DENVER — A local property management company will pay the state roughly $1 million after an investigation found the company illegally charged tenants for minor repairs and other services.
An investigation found that Four Star Realty, a Boulder-based property management company, often charged tenants for damages they did not cause, billed them for unnecessary work and charged fees that were not stipulated in leases.
The majority of the money paid to the state will go toward repaying tenants, according to Colorado Attorney General Phil Weiser, who announced the settlement on Tuesday.
Weiser said the company cooperated with the investigation and altered its business practices. The case was referred to the attorney general’s office by 20th Judicial District Attorney Michael Dougherty.
“Too often, renters are nickeled and dimed and misled by property managers and landlords. When renters move out there at a particularly vulnerable time and their security deposits often are not returned to them as the law requires,” Weiser said during a press conference. “What this settlement does is provide significant monetary relief in the form of restitution and refunds for consumers who were mistreated and will now get money put back in their pockets.”
As part of the settlement, Four Star will also disclose all fees, rents and other costs in leases and comply with a new state law related to utility billing.
The investigation found, according to Weiser, that tenants were asked to pay a $50 “move-out coordination fee” that was not stipulated in leases. Some had to pay for re-keying of locks even though Four Star had switched to a key fob system that was easy to change.
“What this consent judgment stands for today is that landlords can't charge fees that weren't disclosed in the first place. Landlords can't charge fees for things that were not actually caused by or damaged by tenants,” Dougherty said at the press conference.
Four Star also must keep photos and records of property inspections, documentation on holding security deposits and provide those records to tenants on request. The company is required to minimize costs for small repairs, such as filling nail holes.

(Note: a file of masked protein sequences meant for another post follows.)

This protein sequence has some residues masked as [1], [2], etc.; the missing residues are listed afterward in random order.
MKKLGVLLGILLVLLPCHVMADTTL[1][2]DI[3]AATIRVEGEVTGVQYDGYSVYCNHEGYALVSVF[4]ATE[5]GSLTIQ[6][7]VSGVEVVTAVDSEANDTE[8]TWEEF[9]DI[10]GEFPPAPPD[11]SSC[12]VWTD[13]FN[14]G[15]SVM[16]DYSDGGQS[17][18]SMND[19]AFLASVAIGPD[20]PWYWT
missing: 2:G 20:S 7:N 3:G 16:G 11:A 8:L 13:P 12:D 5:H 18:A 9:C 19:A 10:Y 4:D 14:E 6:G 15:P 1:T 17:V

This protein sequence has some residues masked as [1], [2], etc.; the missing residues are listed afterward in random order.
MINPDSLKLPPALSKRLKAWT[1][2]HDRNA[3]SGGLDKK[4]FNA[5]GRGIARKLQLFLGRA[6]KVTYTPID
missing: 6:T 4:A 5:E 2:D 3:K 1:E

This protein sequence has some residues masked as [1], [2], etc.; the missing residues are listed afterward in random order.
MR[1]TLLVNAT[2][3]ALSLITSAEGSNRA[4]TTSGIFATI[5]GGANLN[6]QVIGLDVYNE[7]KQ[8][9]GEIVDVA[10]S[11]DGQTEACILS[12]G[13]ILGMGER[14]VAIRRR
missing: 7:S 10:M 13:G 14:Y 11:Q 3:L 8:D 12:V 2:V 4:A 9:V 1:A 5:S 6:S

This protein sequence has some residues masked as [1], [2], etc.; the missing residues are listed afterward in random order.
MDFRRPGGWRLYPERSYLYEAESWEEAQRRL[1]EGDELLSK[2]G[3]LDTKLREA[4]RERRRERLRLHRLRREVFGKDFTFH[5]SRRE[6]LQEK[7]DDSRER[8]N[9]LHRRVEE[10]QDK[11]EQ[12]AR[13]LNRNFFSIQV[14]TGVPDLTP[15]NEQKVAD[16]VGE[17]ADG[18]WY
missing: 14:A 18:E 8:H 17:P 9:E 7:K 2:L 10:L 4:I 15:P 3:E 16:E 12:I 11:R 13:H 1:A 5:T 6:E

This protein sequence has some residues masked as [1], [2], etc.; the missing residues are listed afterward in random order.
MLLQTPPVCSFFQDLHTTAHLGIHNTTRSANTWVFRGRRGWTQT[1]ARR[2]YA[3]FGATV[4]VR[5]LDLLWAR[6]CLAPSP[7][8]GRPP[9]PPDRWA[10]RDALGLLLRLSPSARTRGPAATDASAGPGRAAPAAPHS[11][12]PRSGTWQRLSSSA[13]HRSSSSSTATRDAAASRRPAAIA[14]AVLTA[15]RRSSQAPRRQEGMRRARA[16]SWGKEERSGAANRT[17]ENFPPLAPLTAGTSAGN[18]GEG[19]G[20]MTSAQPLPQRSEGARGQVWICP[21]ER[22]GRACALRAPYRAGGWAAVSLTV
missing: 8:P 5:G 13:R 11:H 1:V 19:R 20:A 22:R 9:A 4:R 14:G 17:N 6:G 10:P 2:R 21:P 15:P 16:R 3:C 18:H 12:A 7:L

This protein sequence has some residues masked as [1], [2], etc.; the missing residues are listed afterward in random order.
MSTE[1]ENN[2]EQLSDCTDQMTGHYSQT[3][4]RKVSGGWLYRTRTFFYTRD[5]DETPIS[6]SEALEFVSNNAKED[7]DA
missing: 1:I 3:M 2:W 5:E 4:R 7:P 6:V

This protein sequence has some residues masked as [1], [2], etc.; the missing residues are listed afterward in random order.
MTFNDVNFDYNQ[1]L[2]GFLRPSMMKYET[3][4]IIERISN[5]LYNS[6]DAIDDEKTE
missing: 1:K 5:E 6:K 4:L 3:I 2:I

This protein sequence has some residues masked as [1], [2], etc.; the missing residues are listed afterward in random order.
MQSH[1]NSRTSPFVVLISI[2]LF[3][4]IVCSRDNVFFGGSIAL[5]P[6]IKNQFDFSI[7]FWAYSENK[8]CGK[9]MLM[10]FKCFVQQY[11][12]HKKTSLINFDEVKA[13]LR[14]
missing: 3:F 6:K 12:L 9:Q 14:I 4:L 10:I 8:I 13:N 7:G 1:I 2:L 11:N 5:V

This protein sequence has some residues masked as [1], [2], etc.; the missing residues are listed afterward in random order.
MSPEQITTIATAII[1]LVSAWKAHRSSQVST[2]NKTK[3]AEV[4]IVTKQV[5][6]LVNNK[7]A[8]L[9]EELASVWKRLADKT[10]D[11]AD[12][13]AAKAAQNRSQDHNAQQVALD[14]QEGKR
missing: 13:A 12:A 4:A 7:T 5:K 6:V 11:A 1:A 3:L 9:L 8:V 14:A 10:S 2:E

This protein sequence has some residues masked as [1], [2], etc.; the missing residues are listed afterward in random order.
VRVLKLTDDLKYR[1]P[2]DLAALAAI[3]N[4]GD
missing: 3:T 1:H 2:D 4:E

Four Star will provide a list of tenants who moved out of properties between January 2020 and Dec. 1, 2023. A process to provide refunds to affected tenants will be announced later. Four Star manages 5,000 units across the state and has 130 employees, according to the company.
This is the first such action taken by the attorney general’s office since a 2022 law was enacted giving the attorney general the power to enforce both civil and criminal actions related to housing. The office also established a Housing Unit. Tenants who feel they were unfairly treated by landlords can contact that unit here.
“I want to underscore the significance of this legislation because it gave our office, for the first time, authority in this area, and in this case, for the first time, we are exercising that authority,” Weiser said. “That makes this case a call to action. A call to action for landlords, for property management companies and those who work with them and represent them. As Four Star grew, they failed to build the proper systems to ensure that they were complying with the law.”
Four Star Realty released a statement Tuesday denying many of the allegations made by the state, including that it improperly withheld security deposits. The settlement also states that Four Star entered into the judgment to avoid further inconvenience and the cost of litigation.
“In addition to fact-specific disputes about certain properties, Four Star Realty also disputed the state’s interpretation of legal requirements for the industry. Nonetheless, rather than spend years of expensive litigation defending itself, Four Star Realty decided to put this matter behind it and instead focus on its business, including developing industry-leading processes and controls,” the statement read.
Four Star Realty CEO Caldwell Sullivan said the company has been committed to following industry standards.
“However, in a time of progressive tenant advocacy that is quickly changing the landscape of property management in Colorado, we experienced scrutiny in this investigation for practices that are widely used in the industry,” Sullivan said in a statement. “Industry standards will undergo many changes as a result of these policy decisions. We look forward to leading the industry in adapting to those changes.”